The U.S. Women's Lacrosse team returned triumphant this week from a two-month, 35-game tour of the British Isles. They won three out of five international matches and tied the other two—the best showing ever made by U.S. women in more than 20 years of intermittent matches with the British, who had won all the previous tournaments. Selected from regional associations in the Philadelphia, Boston and Westchester, N.Y. areas, the touring U.S. team were guests of the All England Ladies' Lacrosse Association. During their visit they met similarly selected all-star teams from England, Ireland, Wales and Scotland as well as college groups. The winning 15 above are (standing, from left to right) Sue Gordy, Ruth Chalmers, Gayle Meacham, Lee Chadbourne, Barbara J. Hall, Barbara Heylmun, Mildred Barnes, Mary Fetter, Jane Oswald, Roberta Brennan, Christine Fazzi and Betty King. Kneeling in foreground are Grace Elliott, Gertrude Dunn and Eleanor Keady. (A 16th team member, Kate Barrett, had to return to the States before the final match.) Unlike men's game, women's less rugged lacrosse does not require protective helmets.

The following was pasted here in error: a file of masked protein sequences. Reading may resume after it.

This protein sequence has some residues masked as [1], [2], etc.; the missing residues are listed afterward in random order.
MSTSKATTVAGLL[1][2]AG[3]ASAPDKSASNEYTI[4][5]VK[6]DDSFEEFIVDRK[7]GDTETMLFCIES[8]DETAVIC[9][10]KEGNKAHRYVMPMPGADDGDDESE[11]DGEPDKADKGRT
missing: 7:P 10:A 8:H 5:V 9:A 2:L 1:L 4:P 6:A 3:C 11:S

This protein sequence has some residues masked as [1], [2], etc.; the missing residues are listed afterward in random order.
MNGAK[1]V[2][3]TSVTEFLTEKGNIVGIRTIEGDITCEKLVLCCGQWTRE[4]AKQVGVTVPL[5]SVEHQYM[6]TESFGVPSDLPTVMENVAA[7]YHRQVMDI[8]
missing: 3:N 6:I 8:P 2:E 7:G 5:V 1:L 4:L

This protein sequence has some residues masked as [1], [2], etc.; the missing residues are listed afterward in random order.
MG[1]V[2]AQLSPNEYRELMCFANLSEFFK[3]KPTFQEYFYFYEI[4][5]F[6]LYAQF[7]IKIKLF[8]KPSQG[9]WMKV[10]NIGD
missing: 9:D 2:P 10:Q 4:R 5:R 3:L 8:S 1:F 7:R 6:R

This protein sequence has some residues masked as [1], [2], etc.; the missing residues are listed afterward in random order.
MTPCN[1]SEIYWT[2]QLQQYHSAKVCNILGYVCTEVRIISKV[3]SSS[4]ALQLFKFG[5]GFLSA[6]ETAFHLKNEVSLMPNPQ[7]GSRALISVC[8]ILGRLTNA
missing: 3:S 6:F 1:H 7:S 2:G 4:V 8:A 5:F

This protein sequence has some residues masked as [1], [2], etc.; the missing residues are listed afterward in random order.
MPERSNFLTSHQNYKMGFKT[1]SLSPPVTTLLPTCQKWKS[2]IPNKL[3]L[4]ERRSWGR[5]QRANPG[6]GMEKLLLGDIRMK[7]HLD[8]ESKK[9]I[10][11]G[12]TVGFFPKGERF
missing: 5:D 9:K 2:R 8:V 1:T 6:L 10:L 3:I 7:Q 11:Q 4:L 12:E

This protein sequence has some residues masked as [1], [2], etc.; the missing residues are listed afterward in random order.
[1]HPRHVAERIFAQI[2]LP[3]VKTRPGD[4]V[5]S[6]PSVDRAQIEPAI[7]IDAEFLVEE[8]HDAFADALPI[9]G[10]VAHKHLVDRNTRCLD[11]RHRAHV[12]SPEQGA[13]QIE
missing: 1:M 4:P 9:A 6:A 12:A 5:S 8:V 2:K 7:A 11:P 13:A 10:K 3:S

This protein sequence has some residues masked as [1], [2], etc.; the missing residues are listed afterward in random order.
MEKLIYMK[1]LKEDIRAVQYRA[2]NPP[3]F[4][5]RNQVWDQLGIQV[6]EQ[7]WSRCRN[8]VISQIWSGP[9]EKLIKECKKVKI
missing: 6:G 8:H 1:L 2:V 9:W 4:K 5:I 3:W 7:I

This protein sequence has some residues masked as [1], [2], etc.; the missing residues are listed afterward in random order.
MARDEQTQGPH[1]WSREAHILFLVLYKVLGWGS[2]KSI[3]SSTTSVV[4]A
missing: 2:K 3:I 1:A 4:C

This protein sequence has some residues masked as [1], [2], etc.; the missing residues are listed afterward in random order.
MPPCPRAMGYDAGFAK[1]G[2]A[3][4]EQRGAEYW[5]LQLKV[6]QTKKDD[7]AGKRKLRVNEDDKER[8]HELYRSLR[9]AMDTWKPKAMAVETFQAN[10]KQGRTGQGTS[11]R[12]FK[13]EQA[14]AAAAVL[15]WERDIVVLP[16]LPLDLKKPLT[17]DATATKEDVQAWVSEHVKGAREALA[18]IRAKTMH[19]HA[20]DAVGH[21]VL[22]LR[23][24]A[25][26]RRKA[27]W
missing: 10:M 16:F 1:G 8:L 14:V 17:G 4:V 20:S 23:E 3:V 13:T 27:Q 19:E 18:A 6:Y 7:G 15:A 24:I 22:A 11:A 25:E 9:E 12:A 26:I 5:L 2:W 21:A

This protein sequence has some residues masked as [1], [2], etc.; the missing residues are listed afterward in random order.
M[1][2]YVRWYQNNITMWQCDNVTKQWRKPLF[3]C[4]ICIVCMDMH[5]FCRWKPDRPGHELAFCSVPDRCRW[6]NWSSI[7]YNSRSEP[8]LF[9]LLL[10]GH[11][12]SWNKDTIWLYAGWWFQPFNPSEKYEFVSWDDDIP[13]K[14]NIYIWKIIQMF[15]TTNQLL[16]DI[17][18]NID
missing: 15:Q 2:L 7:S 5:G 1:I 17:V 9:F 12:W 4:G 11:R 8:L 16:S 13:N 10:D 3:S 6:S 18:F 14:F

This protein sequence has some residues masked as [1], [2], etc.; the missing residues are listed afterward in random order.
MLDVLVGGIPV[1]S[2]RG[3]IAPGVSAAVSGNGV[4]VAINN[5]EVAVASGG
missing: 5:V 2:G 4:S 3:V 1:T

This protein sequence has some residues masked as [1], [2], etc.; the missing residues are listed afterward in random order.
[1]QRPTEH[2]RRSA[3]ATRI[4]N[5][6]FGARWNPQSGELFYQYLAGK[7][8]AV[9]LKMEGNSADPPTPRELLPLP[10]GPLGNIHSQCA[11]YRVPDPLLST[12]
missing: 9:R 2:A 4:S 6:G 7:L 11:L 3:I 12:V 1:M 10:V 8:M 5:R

Table of Contents
Nov. 11, 1957
APBA and NOA 1957 outboard and unlimited champions
- By Kenneth Rudeen
In the driver's seats of U.S. cars, pointing for the hot new season, are their builders. Their gamble: $1.5 billion that plushy new styling makes a hit
TWELVE HUNDRED MONTHS AGO, ATKINSON: NEW SILKS AND THE OLD HABIT OF WINNING, THE PRESENT REVIVES A GAME FROM THE FUTURE, PAN-ARABIAN ATHLETICS, TIMETABLE
No other sport puts quite so much emphasis on the importance of the coach and coaching as football. On days like last Saturday the coaches may even assume greater importance than the players on the field—either through timidity (as with Evashevski of Iowa) or a mixup (Olivar of Yale and Taylor of Stanford). But the saddest coaching news came from Princeton